Bryan Mark Rigg. Rescued from the Reich: How One of Hitler's Soldiers Saved the Lubavitcher Rebbe. New Haven: Yale University Press, 2004. 284 pp. $26.00 (cloth), ISBN 978-0-300-10448-6.
Reviewed by David Crowe (Department of History, Elon University)
Published on H-German (June, 2005)
On April 6, 2005, the U.S. Commission on Security and Cooperation in Europe (Helsinki Commission), held a hearing on "The Schneerson Collection and Historical Justice" that centered around efforts by the Chabad Lubavitch community to have the Schneersohn Collection, which consists of a library of religious texts currently housed in the Russian State Library, and a Chabad archives in a Russian military archive, returned to the Chabad Lubavitcher community in the United States. The Russian government considers this collection to be "a national treasure, a part of Russia's cultural heritage." But the man for whom this collection is named, Rebbe Joseph Schneersohn, considered this collection so valuable to the future existence of his movement that he did everything possible to take it with him as he fled Nazi persecution in the early months of World War II. The Rebbe's unsuccessful efforts to save his personal library and the movement's precious religious manuscripts is one of the central topics of the book under review.
The charismatic Chabad Lubavitch movement traces its origins to late eighteenth-century Lubavitch (in present-day Belorussia). As an Hasidic sect, the Chabad Lubavitch movement emphasized the importance of "scholarship and personal transformation," meaning that study of the Torah and the Talmud must be not only an integral part of one's life but also affect it deeply on a very personal level. But, unlike mainstream Jewish sects, Hasidic Jews, particularly the Lubavitchers, felt they had a spiritual mission to bring Jews throughout the world back to their religious and spiritual roots through Torah study and practice. The Chabad Lubavitchers, like most Hasidim, saw their teachings and their leader, the Rebbe, as inseparable. Many Chabad Lubavitchers saw in their Rebbe a possible messiah, which added to the Rebbe's mystique and influence over the sect. When Rebbe Joseph Schneersohn, successor and son-in-law of Menachen Schneersohn, died in 1994, some of his followers openly proclaimed him the Messiah. This fanatical devotion to the Lubavitcher Rebbe is a key to understanding the dramatic efforts to save this minor, though important, Jewish spiritual leader in the early months of World War II.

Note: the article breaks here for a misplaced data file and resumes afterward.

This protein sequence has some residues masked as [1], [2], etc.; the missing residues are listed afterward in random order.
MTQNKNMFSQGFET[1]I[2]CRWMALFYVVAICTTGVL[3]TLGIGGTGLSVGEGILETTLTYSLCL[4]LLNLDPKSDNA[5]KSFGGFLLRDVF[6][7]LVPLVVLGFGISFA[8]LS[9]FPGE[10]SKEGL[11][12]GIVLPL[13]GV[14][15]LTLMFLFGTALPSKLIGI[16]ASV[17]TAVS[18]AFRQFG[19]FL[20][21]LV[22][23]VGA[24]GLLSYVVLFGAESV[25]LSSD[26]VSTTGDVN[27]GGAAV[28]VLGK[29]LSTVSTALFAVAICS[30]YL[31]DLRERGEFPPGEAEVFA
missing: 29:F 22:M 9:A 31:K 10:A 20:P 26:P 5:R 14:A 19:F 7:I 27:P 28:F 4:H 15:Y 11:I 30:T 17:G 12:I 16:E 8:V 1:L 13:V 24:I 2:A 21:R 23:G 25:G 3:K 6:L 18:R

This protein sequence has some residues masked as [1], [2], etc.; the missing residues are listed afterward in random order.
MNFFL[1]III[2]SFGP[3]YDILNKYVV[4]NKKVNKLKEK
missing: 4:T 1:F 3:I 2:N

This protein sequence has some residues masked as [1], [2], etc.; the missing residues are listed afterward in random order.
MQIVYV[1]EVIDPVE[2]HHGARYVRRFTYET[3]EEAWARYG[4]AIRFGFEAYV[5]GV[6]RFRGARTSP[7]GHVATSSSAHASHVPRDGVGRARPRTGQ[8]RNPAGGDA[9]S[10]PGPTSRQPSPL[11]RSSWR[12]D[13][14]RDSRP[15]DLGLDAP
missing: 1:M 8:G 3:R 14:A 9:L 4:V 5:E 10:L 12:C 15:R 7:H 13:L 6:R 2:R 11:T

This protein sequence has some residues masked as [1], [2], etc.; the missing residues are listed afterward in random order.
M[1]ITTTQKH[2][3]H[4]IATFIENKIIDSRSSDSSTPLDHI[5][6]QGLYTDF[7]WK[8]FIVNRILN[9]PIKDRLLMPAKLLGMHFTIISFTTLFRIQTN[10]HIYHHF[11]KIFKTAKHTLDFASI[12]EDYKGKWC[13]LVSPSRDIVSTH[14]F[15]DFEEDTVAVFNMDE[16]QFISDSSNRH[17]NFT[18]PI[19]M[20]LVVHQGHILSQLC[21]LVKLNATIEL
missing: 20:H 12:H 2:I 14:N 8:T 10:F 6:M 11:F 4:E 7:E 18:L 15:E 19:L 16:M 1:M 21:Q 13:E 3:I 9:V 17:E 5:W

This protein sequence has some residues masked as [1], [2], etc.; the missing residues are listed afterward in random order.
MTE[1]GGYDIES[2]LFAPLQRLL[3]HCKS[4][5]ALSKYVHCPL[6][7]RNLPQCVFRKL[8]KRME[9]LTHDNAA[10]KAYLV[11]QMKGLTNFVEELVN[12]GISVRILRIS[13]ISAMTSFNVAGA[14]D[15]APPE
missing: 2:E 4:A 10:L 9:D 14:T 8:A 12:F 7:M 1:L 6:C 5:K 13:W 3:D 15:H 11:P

Though the Chabad Lubavitch movement has grown into a worldwide movement with 200,000 followers and a budget of $1 billion today, the sect started as a rather smallish group of devout Jews centered mainly in the Soviet Union. Joseph Schneersohn, who succeeded his father, Shalom Dovber, as Rebbe in 1920, quickly became a martyr to the faith, time and again incurring Soviet wrath for his determined efforts not only to spread the faith but also insure that Jews throughout the Soviet Union had access to the Torah and Talmud. Forced into exile by the Soviets in 1927, the Rebbe moved to Riga, but sent his vast archives and library to Poland for safe keeping. In the 1930s, he moved to Otwock, south of Warsaw, where he found himself trapped after the Germans invaded Poland in Fall 1939.